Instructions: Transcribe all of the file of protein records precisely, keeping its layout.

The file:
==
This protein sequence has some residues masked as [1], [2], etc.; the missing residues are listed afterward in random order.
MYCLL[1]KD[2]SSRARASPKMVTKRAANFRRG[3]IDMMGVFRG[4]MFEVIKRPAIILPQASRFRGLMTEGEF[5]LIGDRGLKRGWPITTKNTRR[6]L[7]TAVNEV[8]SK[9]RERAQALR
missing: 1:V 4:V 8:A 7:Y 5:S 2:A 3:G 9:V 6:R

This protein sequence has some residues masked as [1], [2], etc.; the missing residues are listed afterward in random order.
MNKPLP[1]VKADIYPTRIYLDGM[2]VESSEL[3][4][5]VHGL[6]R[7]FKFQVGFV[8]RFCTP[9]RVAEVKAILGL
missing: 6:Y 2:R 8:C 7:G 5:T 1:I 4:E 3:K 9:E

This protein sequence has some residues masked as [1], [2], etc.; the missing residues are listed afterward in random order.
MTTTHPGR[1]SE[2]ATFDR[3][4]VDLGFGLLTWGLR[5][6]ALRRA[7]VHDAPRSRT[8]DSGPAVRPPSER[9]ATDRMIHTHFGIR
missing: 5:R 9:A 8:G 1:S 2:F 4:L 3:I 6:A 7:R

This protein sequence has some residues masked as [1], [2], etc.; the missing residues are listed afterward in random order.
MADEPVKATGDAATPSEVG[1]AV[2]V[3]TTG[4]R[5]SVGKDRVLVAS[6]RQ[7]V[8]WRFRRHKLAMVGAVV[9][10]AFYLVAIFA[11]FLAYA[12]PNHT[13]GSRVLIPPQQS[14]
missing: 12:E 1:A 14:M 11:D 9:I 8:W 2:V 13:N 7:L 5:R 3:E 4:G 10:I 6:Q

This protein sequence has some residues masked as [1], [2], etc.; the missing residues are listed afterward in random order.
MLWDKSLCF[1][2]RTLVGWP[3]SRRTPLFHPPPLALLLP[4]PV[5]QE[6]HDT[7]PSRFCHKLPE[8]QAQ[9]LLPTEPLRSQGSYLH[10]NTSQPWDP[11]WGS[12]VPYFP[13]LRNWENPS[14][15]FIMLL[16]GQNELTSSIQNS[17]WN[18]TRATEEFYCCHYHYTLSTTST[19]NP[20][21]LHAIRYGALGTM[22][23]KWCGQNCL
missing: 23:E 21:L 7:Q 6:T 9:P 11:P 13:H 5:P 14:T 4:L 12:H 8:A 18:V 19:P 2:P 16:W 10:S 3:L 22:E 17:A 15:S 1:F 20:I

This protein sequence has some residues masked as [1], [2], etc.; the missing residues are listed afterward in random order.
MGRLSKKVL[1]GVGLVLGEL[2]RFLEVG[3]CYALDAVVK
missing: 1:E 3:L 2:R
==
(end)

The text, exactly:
This protein sequence has some residues masked as [1], [2], etc.; the missing residues are listed afterward in random order.
MYCLL[1]KD[2]SSRARASPKMVTKRAANFRRG[3]IDMMGVFRG[4]MFEVIKRPAIILPQASRFRGLMTEGEF[5]LIGDRGLKRGWPITTKNTRR[6]L[7]TAVNEV[8]SK[9]RERAQALR
missing: 1:V 4:V 8:A 7:Y 5:S 2:A 3:G 9:V 6:R

This protein sequence has some residues masked as [1], [2], etc.; the missing residues are listed afterward in random order.
MNKPLP[1]VKADIYPTRIYLDGM[2]VESSEL[3][4][5]VHGL[6]R[7]FKFQVGFV[8]RFCTP[9]RVAEVKAILGL
missing: 6:Y 2:R 8:C 7:G 5:T 1:I 4:E 3:K 9:E

This protein sequence has some residues masked as [1], [2], etc.; the missing residues are listed afterward in random order.
MTTTHPGR[1]SE[2]ATFDR[3][4]VDLGFGLLTWGLR[5][6]ALRRA[7]VHDAPRSRT[8]DSGPAVRPPSER[9]ATDRMIHTHFGIR
missing: 5:R 9:A 8:G 1:S 2:F 4:L 3:I 6:A 7:R

This protein sequence has some residues masked as [1], [2], etc.; the missing residues are listed afterward in random order.
MADEPVKATGDAATPSEVG[1]AV[2]V[3]TTG[4]R[5]SVGKDRVLVAS[6]RQ[7]V[8]WRFRRHKLAMVGAVV[9][10]AFYLVAIFA[11]FLAYA[12]PNHT[13]GSRVLIPPQQS[14]
missing: 12:E 1:A 14:M 11:D 9:I 8:W 2:V 13:N 7:L 5:R 3:E 4:G 10:I 6:Q

This protein sequence has some residues masked as [1], [2], etc.; the missing residues are listed afterward in random order.
MLWDKSLCF[1][2]RTLVGWP[3]SRRTPLFHPPPLALLLP[4]PV[5]QE[6]HDT[7]PSRFCHKLPE[8]QAQ[9]LLPTEPLRSQGSYLH[10]NTSQPWDP[11]WGS[12]VPYFP[13]LRNWENPS[14][15]FIMLL[16]GQNELTSSIQNS[17]WN[18]TRATEEFYCCHYHYTLSTTST[19]NP[20][21]LHAIRYGALGTM[22][23]KWCGQNCL
missing: 23:E 21:L 7:Q 6:T 9:P 11:P 13:H 5:P 14:T 4:L 12:H 8:A 18:V 19:P 2:P 16:W 10:S 3:L 22:E 17:A 15:S 1:F 20:I

This protein sequence has some residues masked as [1], [2], etc.; the missing residues are listed afterward in random order.
MGRLSKKVL[1]GVGLVLGEL[2]RFLEVG[3]CYALDAVVK
missing: 1:E 3:L 2:R